Gloria Bell's comfort-food-for-the-soul soundtrack—including a half-dozen earworms from Olivia Newton-John, Bonnie Tyler and Laura Branigan—is a near-perfect playlist for anyone bumping or grinding their way through middle age. But may I humbly suggest the addition of just one more mid-70s classic to the soundtrack? For the life of me, while watching I couldn't help but think of Linda Ronstadt's 1975 anthem, "When Will I Be Loved?" Here's a taste: "I've been cheated... / been mistreated. / When will I be loved? / I've been put down. / I've been pushed 'round. / When will I be loved?"
Such is the lot in life of Gloria Bell (Julianne Moore), a loving mother and amiable ex-wife who slides through life as if she were a secondary character in the stories of those around her. But Gloria washes away her nearly invisible existence when she kicks middle age to the curb and unleashes her inner passions on the dance floor of a local club (where 70s and 80s pop hits set the mood). Gloria Bell is much more than an ode to middle age. The film's rich screenplay stands on its own as a fun-loving, empowering salute to women of all ages and backgrounds, to the joys of seeking your best life and to the alchemy that can make a pulsing dance floor a transformative place.
Gloria Bell is also a playful cinematic undertaking that asks the question: "Can a filmmaker do a 'cover version' of his own beloved film?'" Indeed, Gloria Bell is a brand-new riff on director Sebastian Lelio's Oscar-nominated 2013 Chilean movie Gloria. That film ignited Lelio's career, leading, in turn, to A Fantastic Woman (2017) and Disobedience (2018), as he began building a gallery of complicated women's portraits. Simply put, Lelio had no real reason to look back. Well, maybe there was one good reason: Julianne Moore.
"I'm often asked, 'Why reimagine your own film?' I could talk for hours as to why, but there's one very simple answer: my admiration for Julianne Moore," said Lelio following Gloria Bell's world premiere at the 2018 Toronto International Film Festival. "Julianne told me, 'I would only do this if you direct it,' and I immediately replied, 'And I would only direct it if you are in it.'"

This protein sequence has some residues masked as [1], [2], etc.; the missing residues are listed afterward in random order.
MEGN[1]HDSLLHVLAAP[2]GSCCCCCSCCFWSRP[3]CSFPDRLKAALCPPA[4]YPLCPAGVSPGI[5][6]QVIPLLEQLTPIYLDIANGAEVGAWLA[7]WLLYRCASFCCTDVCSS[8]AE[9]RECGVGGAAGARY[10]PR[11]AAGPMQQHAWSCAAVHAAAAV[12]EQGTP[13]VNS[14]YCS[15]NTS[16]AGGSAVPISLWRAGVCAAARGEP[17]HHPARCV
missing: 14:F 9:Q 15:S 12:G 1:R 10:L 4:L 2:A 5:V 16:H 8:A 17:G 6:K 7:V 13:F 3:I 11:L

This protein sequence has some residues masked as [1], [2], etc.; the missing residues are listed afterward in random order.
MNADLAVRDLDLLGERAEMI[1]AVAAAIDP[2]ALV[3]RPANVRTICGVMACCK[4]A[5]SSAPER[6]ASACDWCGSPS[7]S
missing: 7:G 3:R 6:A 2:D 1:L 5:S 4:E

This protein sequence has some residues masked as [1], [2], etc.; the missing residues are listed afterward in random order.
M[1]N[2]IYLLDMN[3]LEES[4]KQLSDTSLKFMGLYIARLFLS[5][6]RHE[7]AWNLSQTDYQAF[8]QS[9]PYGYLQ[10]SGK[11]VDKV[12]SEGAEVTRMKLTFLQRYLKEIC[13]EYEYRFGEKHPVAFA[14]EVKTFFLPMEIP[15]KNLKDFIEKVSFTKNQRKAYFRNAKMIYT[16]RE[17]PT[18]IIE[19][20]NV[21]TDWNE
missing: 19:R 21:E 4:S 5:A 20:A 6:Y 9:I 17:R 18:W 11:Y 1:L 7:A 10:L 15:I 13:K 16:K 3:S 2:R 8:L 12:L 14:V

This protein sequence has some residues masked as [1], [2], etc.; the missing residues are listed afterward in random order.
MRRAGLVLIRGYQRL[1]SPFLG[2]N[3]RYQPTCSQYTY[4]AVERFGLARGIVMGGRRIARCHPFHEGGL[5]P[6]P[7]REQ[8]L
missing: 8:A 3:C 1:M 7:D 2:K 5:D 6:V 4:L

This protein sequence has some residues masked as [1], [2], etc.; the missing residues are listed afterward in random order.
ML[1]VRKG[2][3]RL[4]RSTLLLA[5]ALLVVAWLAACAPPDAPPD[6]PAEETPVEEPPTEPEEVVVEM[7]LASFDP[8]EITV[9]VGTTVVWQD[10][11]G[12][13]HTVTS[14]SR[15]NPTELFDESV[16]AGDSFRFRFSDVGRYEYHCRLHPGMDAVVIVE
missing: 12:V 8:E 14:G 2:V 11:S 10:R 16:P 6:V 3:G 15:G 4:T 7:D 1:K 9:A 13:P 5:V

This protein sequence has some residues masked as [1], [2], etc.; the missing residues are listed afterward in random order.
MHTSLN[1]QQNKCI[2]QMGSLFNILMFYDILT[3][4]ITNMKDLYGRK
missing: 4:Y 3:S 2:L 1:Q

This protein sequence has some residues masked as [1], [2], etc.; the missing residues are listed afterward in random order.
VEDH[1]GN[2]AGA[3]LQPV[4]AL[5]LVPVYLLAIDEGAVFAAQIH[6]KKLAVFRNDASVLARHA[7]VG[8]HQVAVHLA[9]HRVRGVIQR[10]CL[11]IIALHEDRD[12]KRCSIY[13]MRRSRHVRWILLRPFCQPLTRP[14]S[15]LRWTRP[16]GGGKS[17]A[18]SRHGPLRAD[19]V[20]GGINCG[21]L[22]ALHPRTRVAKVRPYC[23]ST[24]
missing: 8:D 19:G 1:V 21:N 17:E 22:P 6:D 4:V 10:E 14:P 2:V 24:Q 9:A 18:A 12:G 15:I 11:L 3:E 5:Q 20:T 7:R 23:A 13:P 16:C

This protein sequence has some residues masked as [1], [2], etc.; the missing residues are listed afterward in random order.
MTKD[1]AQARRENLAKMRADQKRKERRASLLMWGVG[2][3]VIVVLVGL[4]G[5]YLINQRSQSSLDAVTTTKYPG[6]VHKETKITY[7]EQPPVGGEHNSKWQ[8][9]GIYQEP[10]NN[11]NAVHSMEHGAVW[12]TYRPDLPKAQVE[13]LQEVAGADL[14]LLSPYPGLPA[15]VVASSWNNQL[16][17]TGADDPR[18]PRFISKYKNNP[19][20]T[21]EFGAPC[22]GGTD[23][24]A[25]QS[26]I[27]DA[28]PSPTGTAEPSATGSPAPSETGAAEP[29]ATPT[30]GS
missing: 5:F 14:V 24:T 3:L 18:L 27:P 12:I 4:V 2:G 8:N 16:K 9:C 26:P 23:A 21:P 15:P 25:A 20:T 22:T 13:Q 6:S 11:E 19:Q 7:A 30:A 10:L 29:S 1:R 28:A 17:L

Gloria Bell is not unlike the cover of a melody that Lelio originally created, played again in a new moment and context. I bristle at the term "remake," but in this "reimagining," Lelio and Moore honor the discoveries and DNA of the original 2013 film while at the same time searching for new tones and vibrations. Indeed, it's clear as a bell (pardon the pun) that Lelio and Moore created Gloria Bell for the sheer joy of making a great film, and for the excitement of the risk and artistic challenge of revisiting an already fully realized character.
Boise Weekly has been talking to a few members of Gloria Bell's supporting cast for a full year. In March 2018, co-star Jeanne Tripplehorn told BW, "Julianne is amazing in this and I can't wait for you to see it." And just a couple of months ago, Rita Wilson, another Gloria Bell co-star, bubbled that she was eager for the film's national release. That's about to happen this month as Gloria Bell opens on screens across North America, including at The Flicks in Boise beginning Friday, March 22.
"What I think people love so much about Gloria Bell is that she doesn't have to be rich or powerful to be the hero of her own life, and it feels good to celebrate that," Moore told BW following her film's September premiere. "She's just a person searching for pleasure like the rest of us. Gloria doesn't have any agenda except living as much as she can. She goes out dancing, not because she feels she has to meet someone, but because she loves to get lost in the moment, whether by herself or with someone else."
To pose the musical question from Ronstadt's 1975 anthem: "When will [Gloria] be loved?" Well, it's a pretty fair bet Gloria's true love connection will come from audiences, who we think will embrace this glorious reimagining.